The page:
Yet it’s not just about replacing tissue biopsies. Zill found, for example, mutations in the EGFR gene which were associated with resistance to first and second generation EGFR inhibitors. This anomaly was not detectable in initial biopsies. Oncologists can intervene more quickly. Using established imaging procedures, they only see macroscopic changes after twelve to 18 months.

Making therapeutic success via blood test visible

Anja Lisa Riediger and Holger Sültmann of the German Cancer Research Center (DKFZ) Heidelberg have additionally also shown that the treatment success rate is able to be measured by liquid biopsy. The researchers examined blood samples from patients with lung cancer for up to two years. All study participants were treated with tyrosine kinase inhibitors. Riediger and Sültmann found several clinically relevant particularities.

The number of mutations changed over the course of clinical investigation. If immediately upon starting treatment a dramatic increase in the amount of mutant cfDNA occurs in the blood plasma, many cancer cells are found to have died. The tumour, it seems, responds well to the inhibitor. In the medium term, little or no cfDNA suggests that the disease is under control. If nucleic acid fragments suddenly reappear, a case is then strongly made that the condition has further progressed. This increase was even observed in part before the onset of clinical signs. “These results show that liquid biopsy is sensitive enough to detect tumour changes in real time”, according to a statement by the DKFZ.

Screening with blood tests – still part of the future

The range of possibilities is therewith far from exhausted. Mark Jacobstein criticises that classical cancer screenings are associated with a high rate of false positive results. Working together with colleagues, he has therefore initiated the PROJECT LUNAR trial. They are collectively investigating whether liquid biopsies are also suitable for early detection of cancers. In the long term, mammograms, colonoscopies or PAP tests might potentially be replaced, the researchers hope.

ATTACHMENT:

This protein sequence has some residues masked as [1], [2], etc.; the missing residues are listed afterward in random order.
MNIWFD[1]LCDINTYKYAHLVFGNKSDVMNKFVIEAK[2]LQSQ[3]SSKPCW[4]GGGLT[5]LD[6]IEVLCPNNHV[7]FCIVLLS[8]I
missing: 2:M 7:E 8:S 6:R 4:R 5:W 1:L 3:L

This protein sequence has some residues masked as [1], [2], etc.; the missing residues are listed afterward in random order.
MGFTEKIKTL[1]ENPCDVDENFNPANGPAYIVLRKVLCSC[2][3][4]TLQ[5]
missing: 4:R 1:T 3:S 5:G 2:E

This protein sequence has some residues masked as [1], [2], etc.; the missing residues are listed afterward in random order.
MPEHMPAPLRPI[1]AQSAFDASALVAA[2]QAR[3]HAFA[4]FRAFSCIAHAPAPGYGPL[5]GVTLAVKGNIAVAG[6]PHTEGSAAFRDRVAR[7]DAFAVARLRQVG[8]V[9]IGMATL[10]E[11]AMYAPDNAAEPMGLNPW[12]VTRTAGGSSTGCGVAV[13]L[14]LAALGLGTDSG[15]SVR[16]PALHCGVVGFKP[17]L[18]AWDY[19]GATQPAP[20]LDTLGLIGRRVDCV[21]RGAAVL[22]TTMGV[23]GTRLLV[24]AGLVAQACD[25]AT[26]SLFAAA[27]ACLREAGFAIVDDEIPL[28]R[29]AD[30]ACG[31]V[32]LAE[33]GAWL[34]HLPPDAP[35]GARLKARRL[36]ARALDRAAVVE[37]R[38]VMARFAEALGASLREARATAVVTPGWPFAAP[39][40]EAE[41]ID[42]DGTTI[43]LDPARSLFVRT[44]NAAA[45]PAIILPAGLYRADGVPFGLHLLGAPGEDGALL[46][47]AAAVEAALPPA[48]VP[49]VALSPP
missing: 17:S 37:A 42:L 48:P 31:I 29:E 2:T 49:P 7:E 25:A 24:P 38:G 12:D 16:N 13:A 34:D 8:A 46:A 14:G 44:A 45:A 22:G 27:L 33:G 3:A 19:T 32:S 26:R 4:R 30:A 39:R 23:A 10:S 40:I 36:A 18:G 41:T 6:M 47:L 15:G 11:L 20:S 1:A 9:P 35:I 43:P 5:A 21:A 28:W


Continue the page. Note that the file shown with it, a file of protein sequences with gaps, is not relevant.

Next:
There is much to do

Despite all the good reviews this innovative process has some downsides. Pathologists examine malignant cells histologically as part of their diagnostic procedure. For example: in order to recognise when looking at breast cancers whether one is dealing with adenocarcinoma, invasive lobular cancer, or other types of tumours, classic biopsies are required. This classificatory step has implications for treatment and prognosis and unfortunately requires tissue samples. Liquid biopsies are still out of place here.

Professor Dr. Edgar Dahl of Aachen points out other weaknesses of the new method. Only 40 percent of all prostate or renal cell carcinoma cfDNA are detectable, he says. And due to the nature of the blood-brain barrier, cfDNA-detection is entirely unsuitable for brain tumours. The issue of quality assurance and reimbursement by statutory health insurance funds also needs to be discussed.

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Medicine, Oncology